PTAs might be enlisted in a civility-learning campaign as a way of apprising parents of a school’s commitment to the practice and perhaps as sponsors financially of formal instruction in social behavior. When I was a beginning teacher in Warren Township, the middle school PTA sponsored lessons in social dancing for seventh and eighth graders; they took place once a month in the evenings in the school’s lunchroom-auditorium; cookies and punch were served. Young adolescents learned not only how to do the fox trot, Lindy, waltz, polka, cha cha, and rumba but also learned how to make introductions (of their partners to the dance instructress) and how to bid adieu to one another, the instructress, and the chaperones, of which I was always one. The boys learned how to ask a girl to dance with them, using the classic “may I have this dance?” a locution that fills me with pleasure whenever I repeat it, even in the absence of a dance floor and a prospective partner. The boys also learned how to serve cookies and punch to the girls before they indulged themselves with a crumb or drop respectively.. They learned also not to permit girls to go without a dance partner for more than a single dance number; (there were always more girls than boys in attendance). Was there any sense of empathy on the boys’ part for the wallflower-vulnerable girls? I don’t know, but they did what was expected of them and would not exhibit any disdain for any of their partners.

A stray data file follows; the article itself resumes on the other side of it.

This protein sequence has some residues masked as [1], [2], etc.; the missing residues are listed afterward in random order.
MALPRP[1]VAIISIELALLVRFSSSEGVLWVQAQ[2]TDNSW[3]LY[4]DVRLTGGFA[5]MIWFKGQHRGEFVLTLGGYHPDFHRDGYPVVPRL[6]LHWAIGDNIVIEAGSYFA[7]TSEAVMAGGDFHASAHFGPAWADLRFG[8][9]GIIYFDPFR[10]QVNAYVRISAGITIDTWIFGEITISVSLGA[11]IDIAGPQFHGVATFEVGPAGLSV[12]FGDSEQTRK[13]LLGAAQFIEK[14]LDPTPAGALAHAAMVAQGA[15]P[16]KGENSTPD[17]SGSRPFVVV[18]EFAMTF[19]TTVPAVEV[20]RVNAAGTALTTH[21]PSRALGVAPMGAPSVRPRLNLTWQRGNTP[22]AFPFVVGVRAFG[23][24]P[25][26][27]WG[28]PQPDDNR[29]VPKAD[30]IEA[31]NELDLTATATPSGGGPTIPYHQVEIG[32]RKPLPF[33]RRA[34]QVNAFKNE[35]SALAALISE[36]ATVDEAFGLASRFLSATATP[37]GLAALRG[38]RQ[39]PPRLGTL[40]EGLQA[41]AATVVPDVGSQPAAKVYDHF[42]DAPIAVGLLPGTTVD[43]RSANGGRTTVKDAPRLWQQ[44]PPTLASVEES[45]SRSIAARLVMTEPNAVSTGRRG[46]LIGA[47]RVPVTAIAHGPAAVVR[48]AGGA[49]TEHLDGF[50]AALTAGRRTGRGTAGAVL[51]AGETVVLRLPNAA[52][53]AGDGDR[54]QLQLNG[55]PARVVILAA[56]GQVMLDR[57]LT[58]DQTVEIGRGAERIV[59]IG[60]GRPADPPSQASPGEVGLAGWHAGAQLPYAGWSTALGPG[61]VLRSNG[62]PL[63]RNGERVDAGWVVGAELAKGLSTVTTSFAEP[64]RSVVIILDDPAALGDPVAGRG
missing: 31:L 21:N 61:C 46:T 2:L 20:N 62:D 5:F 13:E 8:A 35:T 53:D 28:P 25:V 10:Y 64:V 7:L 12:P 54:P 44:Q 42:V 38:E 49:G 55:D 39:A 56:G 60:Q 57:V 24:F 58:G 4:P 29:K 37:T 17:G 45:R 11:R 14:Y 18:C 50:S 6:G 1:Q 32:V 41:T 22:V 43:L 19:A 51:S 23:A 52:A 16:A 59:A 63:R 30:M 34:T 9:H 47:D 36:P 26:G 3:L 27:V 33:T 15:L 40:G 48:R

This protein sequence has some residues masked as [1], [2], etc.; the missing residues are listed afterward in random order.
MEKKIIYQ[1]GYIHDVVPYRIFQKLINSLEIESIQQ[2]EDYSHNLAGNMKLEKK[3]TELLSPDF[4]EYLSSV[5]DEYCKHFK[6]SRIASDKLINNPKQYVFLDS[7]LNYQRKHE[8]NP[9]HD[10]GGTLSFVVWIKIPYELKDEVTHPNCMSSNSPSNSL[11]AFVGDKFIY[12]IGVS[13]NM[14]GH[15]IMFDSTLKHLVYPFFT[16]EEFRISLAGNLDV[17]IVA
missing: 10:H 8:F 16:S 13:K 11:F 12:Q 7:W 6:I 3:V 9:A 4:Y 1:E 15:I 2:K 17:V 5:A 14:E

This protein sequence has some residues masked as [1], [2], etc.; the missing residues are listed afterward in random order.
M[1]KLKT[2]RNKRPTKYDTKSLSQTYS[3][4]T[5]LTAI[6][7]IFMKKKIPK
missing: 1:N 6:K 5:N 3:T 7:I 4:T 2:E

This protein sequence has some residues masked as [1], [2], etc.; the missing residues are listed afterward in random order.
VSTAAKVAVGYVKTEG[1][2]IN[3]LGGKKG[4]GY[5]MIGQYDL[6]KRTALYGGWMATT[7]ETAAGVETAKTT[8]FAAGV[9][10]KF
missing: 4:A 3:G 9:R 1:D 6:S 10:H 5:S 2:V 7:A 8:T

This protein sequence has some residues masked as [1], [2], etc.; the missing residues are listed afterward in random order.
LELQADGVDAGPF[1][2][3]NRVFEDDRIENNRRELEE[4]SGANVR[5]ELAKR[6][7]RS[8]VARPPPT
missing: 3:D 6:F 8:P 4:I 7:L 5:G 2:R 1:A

I think teachers might be enlisted in a civility-promoting campaign. If they took pleasure themselves in being punctiliously correct in all their dealings with all pupils and co-professionals, dedicating themselves to putting all comers at ease and permitting them, via explication of intent, tone of voice, and visage to be whom they purport to be as an exhibition of “sincerity” on the part of both parties to the exchange, they (teachers) may be models of empathic consideration for all concerned. (One of our 7th grade teachers, rumor had it, used to cry when she read the poem “Over the hill to the poor house” to her classes. She never read it our class, but the students who spoke of her recitation seemed sympathetic with her; she was not made fun of.)
I believe certain pieces of literature may be used to stir empathic responses among pupils. (When Joan Deinhard, one of my seventh grade English students, read Paul Gallico’s “Lou Gehrig’s Epic of Courage” in our Houghton Mifflin seventh grade reader, she could not stop crying; she stirred the empathy of her classmates, several of whom tried to console her. I think short dramatic pieces, e.g., Thornton Wilder’s “Happy Journey to Trenton and Camden,” and carefully selected excerpts from other plays can be effective exercises in role playing.
The New Brunswick Daily Home News, back in the 1940s sponsored a “New Brunswick’s Most Courteous Policeman” contest. Maybe a school could conduct a “most courteous student contest” by grade level or homeroom, monthly or by semester.
Them’s all the thoughts I have on the subject.